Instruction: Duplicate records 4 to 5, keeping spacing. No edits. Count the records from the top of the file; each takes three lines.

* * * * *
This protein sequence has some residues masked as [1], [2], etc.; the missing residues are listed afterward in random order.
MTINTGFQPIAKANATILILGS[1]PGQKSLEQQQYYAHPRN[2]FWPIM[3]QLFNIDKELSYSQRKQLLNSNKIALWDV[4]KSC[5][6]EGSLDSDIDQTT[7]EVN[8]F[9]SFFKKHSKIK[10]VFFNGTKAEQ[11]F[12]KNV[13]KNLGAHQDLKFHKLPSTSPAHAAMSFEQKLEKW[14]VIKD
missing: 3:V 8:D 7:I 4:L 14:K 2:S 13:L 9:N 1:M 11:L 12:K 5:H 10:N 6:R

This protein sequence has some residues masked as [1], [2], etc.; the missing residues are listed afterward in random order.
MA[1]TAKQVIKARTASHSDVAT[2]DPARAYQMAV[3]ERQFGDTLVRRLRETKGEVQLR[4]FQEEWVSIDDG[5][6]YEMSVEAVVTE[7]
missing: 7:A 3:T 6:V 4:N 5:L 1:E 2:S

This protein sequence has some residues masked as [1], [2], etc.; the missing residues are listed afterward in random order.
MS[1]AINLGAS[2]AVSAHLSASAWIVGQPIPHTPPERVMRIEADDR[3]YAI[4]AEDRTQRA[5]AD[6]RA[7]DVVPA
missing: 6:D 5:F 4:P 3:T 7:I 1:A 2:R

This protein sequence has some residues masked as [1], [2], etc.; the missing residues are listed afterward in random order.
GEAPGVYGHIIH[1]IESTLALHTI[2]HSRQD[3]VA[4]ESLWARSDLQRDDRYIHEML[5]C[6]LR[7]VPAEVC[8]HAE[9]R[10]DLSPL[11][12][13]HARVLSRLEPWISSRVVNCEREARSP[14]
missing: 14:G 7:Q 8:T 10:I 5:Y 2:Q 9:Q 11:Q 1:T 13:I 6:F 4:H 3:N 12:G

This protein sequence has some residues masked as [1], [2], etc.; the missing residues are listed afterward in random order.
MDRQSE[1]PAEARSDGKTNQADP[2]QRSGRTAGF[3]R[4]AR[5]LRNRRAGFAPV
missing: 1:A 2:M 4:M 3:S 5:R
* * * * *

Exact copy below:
This protein sequence has some residues masked as [1], [2], etc.; the missing residues are listed afterward in random order.
GEAPGVYGHIIH[1]IESTLALHTI[2]HSRQD[3]VA[4]ESLWARSDLQRDDRYIHEML[5]C[6]LR[7]VPAEVC[8]HAE[9]R[10]DLSPL[11][12][13]HARVLSRLEPWISSRVVNCEREARSP[14]
missing: 14:G 7:Q 8:T 10:I 5:Y 2:Q 9:Q 11:Q 1:T 13:I 6:F 4:H 3:N 12:G

This protein sequence has some residues masked as [1], [2], etc.; the missing residues are listed afterward in random order.
MDRQSE[1]PAEARSDGKTNQADP[2]QRSGRTAGF[3]R[4]AR[5]LRNRRAGFAPV
missing: 1:A 2:M 4:M 3:S 5:R